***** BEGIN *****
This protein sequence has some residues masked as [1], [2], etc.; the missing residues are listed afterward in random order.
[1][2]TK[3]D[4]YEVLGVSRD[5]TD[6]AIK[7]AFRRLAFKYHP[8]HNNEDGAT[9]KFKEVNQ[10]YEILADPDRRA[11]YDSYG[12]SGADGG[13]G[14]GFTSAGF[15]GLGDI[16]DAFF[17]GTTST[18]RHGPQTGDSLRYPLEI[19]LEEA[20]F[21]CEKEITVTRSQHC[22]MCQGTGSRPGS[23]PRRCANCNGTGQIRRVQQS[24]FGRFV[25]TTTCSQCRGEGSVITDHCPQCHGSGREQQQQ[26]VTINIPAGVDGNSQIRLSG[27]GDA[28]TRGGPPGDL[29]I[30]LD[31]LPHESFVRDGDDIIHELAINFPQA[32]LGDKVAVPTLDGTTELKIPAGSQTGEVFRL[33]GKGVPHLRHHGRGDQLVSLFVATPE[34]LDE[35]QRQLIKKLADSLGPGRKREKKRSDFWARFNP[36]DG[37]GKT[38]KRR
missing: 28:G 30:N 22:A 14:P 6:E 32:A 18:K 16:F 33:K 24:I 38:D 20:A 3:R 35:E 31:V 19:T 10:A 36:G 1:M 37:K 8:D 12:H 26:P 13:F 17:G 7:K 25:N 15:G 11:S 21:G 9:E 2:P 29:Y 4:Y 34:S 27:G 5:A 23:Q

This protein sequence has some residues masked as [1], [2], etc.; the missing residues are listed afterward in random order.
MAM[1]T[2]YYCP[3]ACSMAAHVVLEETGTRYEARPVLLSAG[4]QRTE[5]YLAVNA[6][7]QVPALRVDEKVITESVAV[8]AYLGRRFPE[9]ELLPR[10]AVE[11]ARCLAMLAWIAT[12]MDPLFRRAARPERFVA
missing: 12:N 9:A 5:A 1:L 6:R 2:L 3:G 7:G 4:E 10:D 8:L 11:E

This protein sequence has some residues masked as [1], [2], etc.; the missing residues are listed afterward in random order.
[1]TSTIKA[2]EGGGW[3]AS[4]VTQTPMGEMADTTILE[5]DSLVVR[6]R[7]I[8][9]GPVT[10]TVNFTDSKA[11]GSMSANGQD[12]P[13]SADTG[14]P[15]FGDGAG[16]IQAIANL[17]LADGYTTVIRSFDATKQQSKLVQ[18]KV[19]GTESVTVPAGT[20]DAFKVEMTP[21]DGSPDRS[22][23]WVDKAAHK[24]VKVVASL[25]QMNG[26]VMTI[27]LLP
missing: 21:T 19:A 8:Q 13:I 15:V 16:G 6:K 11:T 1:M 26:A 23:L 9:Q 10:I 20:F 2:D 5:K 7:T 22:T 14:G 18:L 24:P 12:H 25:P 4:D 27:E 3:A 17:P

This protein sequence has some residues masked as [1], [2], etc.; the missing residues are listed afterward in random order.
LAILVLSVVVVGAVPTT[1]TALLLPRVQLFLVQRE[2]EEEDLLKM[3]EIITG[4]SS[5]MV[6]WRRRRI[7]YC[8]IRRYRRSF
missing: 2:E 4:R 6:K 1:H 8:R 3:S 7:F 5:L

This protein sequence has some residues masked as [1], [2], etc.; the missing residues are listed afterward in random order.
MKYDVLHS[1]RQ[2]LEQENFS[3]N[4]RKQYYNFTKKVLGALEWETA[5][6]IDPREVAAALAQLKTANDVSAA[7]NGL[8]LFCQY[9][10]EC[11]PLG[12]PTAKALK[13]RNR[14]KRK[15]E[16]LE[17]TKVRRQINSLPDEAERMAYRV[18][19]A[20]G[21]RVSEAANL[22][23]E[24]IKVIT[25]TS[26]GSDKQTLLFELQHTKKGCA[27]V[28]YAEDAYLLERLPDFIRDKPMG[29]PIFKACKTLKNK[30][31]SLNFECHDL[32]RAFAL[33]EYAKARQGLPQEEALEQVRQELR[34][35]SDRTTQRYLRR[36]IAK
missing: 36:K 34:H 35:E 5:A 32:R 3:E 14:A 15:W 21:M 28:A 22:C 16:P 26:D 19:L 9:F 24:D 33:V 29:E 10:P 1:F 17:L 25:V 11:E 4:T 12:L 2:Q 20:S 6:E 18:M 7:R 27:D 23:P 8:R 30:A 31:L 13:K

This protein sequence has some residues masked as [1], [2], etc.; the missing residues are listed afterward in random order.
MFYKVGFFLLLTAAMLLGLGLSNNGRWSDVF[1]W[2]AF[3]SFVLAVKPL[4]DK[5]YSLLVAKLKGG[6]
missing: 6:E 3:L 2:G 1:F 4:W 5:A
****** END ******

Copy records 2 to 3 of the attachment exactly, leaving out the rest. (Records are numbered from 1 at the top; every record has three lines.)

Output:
This protein sequence has some residues masked as [1], [2], etc.; the missing residues are listed afterward in random order.
MAM[1]T[2]YYCP[3]ACSMAAHVVLEETGTRYEARPVLLSAG[4]QRTE[5]YLAVNA[6][7]QVPALRVDEKVITESVAV[8]AYLGRRFPE[9]ELLPR[10]AVE[11]ARCLAMLAWIAT[12]MDPLFRRAARPERFVA
missing: 12:N 9:A 5:A 1:L 6:R 2:L 3:G 7:G 4:E 10:D 8:L 11:E

This protein sequence has some residues masked as [1], [2], etc.; the missing residues are listed afterward in random order.
[1]TSTIKA[2]EGGGW[3]AS[4]VTQTPMGEMADTTILE[5]DSLVVR[6]R[7]I[8][9]GPVT[10]TVNFTDSKA[11]GSMSANGQD[12]P[13]SADTG[14]P[15]FGDGAG[16]IQAIANL[17]LADGYTTVIRSFDATKQQSKLVQ[18]KV[19]GTESVTVPAGT[20]DAFKVEMTP[21]DGSPDRS[22][23]WVDKAAHK[24]VKVVASL[25]QMNG[26]VMTI[27]LLP
missing: 21:T 19:A 8:Q 13:I 15:V 16:G 6:K 11:T 1:M 26:A 23:L 9:Q 10:I 20:F 2:D 5:K 7:T 22:T 14:G 18:L 24:P 12:H 25:P 4:D 27:E 3:A 17:P